Neha Kirpal is a freelance writer based in Delhi. She is the author of Wanderlust for the Soul, an e-book collection of short stories based on travel in different parts of the world. 


 

The First Indian Cinematic Comic Book Universe

The world cannot get enough of superheroes. Superheroes dominate the entertainment industry from comic books and graphic novels to films and streaming services. But there is also a groundswell from the international audience for inclusion and diversity.

Since 2013, Yali Dream Creations has been producing graphic novels revolving around Indian characters, Indian locales, and Indian issues. Key titles for Yali Dream Creations include graphic novels like The Caravan, The Village, and Rakshak: A Hero Among Us, all of which represent Indian culture.

Comic, The Caravan
Comic, The Caravan

Like so many creative intellectual properties, fans of these books want to see translations of these characters onto film. To fulfill this need, Asvin Srivatsangam, the company’s CEO and co-founder, recently announced the company’s expansion of Yali Dream Works. An offshoot of Yali Dream Creations, Yali Dream Works will handle adapting, producing, and distributing Yali Dream Creations’ various literary works into feature films and series for streaming service platforms.

US-based Asvin Srivatsangam has partnered with noted Bombay-based producer, Vivek Rangachari, to blend American Hollywood with Indian Bollywood to create stories that will appeal to Indian audiences and provide a window into Indian culture to a worldwide audience. Rangachari is an advocate for Indian studios generating their own superhero-style content for the Indian population. Rangachari connected with Srivatsangam after reading Yali Dream Creations’ graphic novels, seeing the potential for film adaptations.  

Rangachari elaborated in a virtual Comic-Con panel, “The genres and type of movies are very different from what we were doing in the conventional sense of making films. So, we thought that let’s spin it off in a different venture which concentrates on the superhero genre, horror, thriller, etc. because that’s a different space we’re looking at…That was the reason why we decided to spin it off into a different entity altogether to cater to a certain segment of the audience.”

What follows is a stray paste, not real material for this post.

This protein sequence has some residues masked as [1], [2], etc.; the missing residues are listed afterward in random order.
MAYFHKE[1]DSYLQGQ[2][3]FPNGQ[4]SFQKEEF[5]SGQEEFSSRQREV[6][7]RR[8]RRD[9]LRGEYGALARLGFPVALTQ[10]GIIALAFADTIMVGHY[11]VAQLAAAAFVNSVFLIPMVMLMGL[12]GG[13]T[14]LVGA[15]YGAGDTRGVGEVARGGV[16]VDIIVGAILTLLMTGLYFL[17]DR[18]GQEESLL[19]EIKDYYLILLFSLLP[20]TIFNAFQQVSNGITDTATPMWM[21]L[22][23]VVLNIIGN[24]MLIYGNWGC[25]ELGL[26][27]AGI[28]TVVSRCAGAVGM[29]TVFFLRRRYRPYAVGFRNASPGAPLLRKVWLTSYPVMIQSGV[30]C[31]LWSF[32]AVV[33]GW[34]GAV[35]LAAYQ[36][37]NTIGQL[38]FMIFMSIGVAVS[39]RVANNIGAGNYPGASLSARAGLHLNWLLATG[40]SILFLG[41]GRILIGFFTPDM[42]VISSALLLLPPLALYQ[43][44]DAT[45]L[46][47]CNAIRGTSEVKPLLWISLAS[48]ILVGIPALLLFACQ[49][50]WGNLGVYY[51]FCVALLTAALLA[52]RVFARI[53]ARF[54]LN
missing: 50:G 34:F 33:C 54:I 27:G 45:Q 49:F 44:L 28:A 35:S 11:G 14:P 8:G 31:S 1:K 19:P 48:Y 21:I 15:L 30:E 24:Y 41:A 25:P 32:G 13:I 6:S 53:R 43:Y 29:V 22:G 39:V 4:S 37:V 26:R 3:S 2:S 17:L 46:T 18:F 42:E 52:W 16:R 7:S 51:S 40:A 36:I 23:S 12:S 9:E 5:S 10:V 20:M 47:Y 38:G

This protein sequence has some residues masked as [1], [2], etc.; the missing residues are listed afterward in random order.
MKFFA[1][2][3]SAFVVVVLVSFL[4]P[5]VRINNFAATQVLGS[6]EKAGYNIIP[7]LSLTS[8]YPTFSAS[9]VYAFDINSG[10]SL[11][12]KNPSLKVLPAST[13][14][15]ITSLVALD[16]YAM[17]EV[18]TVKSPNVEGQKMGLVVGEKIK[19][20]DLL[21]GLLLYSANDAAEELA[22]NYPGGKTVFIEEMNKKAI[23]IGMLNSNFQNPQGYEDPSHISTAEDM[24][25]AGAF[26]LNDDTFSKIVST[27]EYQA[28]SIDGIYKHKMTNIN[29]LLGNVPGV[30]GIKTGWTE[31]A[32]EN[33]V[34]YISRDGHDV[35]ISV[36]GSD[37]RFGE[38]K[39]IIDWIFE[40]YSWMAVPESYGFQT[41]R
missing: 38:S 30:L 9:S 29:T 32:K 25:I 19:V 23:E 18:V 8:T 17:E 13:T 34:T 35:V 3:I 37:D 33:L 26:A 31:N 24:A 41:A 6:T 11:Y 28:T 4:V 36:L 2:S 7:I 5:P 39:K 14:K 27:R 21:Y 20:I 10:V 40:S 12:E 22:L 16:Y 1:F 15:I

The first graphic novel slated for feature film adaptation under Yali Dream Works is Rakshak: A Hero Among Us. The book’s titular character, Captain Aditya Shergill is a character who takes up a superhero identity to mete out justice as his city is infested with crime and government corruption. Shergill’s origin story involves a heinous crime that leads to the death of his sister and brother-in-law. To protect his orphaned niece, Shergill takes on the secret identity of Rakshak. Not gifted with superpowers, the vigilante depends on his brute strength, marine commando training, and firearms to dispense justice. More than taking a moral stand on vigilantism, author Shamik Dasgupta’s four-part story compels readers to think about how the world would react to a vigilante taking the law into his own hands.

Working on the film adaptation is acclaimed director Sanjay Gupta. Gupta is an excellent fit for the gritty, action-filled story, having directed action thrillers in the past like Zinda, Kaante, and Shootout at Lokhandwala. While the film was supposed to be released in 2021, the production has been delayed with the current global pandemic. In a recent interview, Gupta voiced his excitement for India’s first graphic novel to be made into a feature film saying, “Rakshak is an Aladdin’s cave of riches. Open a page, any page, and there’s such a wealth of visual material telling a gripping story.”  

Given Yali Dream Works’ mission statement to bring Indian heroes to the forefront, Rakshak was an obvious choice to receive a cinematic adaptation. The success of Marvel and DC films in India along with high viewership of comic-book shows proves that the Indian market is hungry for more superhero stories and would also diversify the market by introducing the wonders of India’s culture to a worldwide market.

Comic, The Village
Comic, The Village

Rakshak is not the only title currently being developed. The Village is an acclaimed graphic novel that is also being adapted for a feature film. It is set in a village in Tamil Nadu during a dystopian future where the nation has made great strides such as space exploration but archaic evils like a social caste system persist. The graphic novel has been optioned by a major streaming service platform. The overall intent of Yali Dream Works is to help develop Indian interest in local homegrown comics while influencing popular culture in India and throughout the world. 

Look out for Rakshak at a screening near you!


Asvin Srivatsangam lives in San Jose, California with his lovely wife and adorable daughter, and works as a visual designer for a startup. Asvin has been passionate about the comic book medium from his childhood, and he finally started his own comic book publishing house, Yali Dream Creations, in 2013.